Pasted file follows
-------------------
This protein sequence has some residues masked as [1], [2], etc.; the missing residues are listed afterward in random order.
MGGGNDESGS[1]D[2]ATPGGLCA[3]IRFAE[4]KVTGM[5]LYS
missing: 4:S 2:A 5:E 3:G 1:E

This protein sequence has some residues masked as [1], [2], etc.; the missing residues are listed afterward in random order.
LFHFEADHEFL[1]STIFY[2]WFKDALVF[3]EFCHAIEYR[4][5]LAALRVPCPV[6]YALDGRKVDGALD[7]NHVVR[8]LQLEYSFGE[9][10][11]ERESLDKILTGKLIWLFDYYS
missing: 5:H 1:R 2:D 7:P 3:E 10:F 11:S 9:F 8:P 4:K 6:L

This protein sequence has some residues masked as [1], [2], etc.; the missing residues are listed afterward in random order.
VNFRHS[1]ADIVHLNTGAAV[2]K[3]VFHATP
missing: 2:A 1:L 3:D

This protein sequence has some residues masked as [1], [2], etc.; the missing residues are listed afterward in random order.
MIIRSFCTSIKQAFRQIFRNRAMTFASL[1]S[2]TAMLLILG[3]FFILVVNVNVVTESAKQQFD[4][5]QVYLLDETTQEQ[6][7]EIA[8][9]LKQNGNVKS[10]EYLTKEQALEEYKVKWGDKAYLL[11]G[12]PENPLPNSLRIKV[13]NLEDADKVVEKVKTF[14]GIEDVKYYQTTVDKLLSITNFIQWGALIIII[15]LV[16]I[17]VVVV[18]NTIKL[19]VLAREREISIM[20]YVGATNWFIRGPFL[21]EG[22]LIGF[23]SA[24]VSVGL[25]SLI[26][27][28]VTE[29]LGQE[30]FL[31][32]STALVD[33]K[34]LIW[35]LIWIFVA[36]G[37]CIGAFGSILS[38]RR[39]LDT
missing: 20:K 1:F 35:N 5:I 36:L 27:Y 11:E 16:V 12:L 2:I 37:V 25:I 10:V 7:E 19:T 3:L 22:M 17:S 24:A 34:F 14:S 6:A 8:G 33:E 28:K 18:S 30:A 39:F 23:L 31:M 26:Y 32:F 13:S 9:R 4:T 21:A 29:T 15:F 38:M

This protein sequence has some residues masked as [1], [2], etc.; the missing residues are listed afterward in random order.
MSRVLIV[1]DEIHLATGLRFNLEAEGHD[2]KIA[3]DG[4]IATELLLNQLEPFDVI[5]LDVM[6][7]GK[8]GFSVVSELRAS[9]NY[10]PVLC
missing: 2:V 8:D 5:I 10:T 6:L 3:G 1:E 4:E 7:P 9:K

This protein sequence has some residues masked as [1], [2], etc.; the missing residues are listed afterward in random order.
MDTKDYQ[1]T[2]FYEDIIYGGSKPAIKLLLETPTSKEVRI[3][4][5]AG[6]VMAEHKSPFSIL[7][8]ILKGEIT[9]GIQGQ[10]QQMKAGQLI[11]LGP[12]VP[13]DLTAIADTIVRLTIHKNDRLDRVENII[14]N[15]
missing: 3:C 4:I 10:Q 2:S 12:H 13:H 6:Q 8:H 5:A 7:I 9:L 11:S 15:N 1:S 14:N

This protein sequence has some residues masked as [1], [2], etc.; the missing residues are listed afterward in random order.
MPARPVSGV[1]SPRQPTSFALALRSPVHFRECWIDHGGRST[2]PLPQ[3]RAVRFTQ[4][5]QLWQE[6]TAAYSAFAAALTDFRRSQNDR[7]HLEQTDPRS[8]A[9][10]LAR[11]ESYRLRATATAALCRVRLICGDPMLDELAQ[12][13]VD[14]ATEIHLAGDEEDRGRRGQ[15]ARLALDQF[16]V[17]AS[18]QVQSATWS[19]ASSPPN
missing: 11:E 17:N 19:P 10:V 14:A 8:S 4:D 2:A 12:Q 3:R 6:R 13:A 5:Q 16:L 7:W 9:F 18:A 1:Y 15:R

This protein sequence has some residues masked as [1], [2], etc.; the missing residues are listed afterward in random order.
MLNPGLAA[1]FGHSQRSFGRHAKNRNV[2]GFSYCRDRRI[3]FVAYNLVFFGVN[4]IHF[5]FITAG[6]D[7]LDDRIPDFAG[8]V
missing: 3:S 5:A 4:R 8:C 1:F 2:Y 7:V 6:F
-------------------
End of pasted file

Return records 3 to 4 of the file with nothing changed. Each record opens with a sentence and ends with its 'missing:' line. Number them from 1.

This protein sequence has some residues masked as [1], [2], etc.; the missing residues are listed afterward in random order.
VNFRHS[1]ADIVHLNTGAAV[2]K[3]VFHATP
missing: 2:A 1:L 3:D

This protein sequence has some residues masked as [1], [2], etc.; the missing residues are listed afterward in random order.
MIIRSFCTSIKQAFRQIFRNRAMTFASL[1]S[2]TAMLLILG[3]FFILVVNVNVVTESAKQQFD[4][5]QVYLLDETTQEQ[6][7]EIA[8][9]LKQNGNVKS[10]EYLTKEQALEEYKVKWGDKAYLL[11]G[12]PENPLPNSLRIKV[13]NLEDADKVVEKVKTF[14]GIEDVKYYQTTVDKLLSITNFIQWGALIIII[15]LV[16]I[17]VVVV[18]NTIKL[19]VLAREREISIM[20]YVGATNWFIRGPFL[21]EG[22]LIGF[23]SA[24]VSVGL[25]SLI[26][27][28]VTE[29]LGQE[30]FL[31][32]STALVD[33]K[34]LIW[35]LIWIFVA[36]G[37]CIGAFGSILS[38]RR[39]LDT
missing: 20:K 1:F 35:N 5:I 36:L 27:Y 11:E 16:V 12:L 2:I 37:V 25:I 10:V 7:E 19:T 3:L 22:M 17:S 24:A 34:F 14:S 6:A 8:G 33:E 28:K 18:S 30:A 39:F 23:L 31:M 26:Y 32:F 13:S 9:R 4:T 21:A 29:T 15:F 38:M